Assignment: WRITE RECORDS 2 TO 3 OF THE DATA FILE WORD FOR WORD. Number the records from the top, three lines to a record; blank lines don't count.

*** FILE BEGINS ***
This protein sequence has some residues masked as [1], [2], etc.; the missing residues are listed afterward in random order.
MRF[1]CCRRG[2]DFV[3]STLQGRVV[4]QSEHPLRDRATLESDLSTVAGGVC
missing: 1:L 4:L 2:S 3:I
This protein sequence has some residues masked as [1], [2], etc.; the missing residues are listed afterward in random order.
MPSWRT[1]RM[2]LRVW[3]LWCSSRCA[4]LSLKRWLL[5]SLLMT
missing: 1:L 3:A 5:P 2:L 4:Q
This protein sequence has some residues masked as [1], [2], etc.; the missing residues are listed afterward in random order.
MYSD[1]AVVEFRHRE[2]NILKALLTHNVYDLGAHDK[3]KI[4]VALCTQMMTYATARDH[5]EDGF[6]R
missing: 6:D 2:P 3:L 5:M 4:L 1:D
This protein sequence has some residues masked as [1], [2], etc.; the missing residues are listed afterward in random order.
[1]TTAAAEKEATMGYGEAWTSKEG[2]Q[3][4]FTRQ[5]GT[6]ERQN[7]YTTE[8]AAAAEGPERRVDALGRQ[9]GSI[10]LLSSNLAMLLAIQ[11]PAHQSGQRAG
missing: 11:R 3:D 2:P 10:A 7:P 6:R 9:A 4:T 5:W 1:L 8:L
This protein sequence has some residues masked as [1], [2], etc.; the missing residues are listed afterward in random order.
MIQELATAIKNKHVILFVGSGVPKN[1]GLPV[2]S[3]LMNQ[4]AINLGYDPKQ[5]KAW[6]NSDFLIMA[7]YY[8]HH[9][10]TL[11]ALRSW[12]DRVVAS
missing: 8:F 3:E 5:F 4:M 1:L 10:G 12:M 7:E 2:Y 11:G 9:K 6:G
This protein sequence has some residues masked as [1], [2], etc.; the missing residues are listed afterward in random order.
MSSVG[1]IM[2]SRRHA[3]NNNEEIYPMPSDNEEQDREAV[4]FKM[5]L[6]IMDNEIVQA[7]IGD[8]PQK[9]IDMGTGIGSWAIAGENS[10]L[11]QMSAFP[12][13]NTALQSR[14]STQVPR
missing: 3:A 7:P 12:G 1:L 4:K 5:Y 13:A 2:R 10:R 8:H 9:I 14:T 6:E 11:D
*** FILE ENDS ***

This protein sequence has some residues masked as [1], [2], etc.; the missing residues are listed afterward in random order.
MPSWRT[1]RM[2]LRVW[3]LWCSSRCA[4]LSLKRWLL[5]SLLMT
missing: 1:L 3:A 5:P 2:L 4:Q
This protein sequence has some residues masked as [1], [2], etc.; the missing residues are listed afterward in random order.
MYSD[1]AVVEFRHRE[2]NILKALLTHNVYDLGAHDK[3]KI[4]VALCTQMMTYATARDH[5]EDGF[6]R
missing: 6:D 2:P 3:L 5:M 4:L 1:D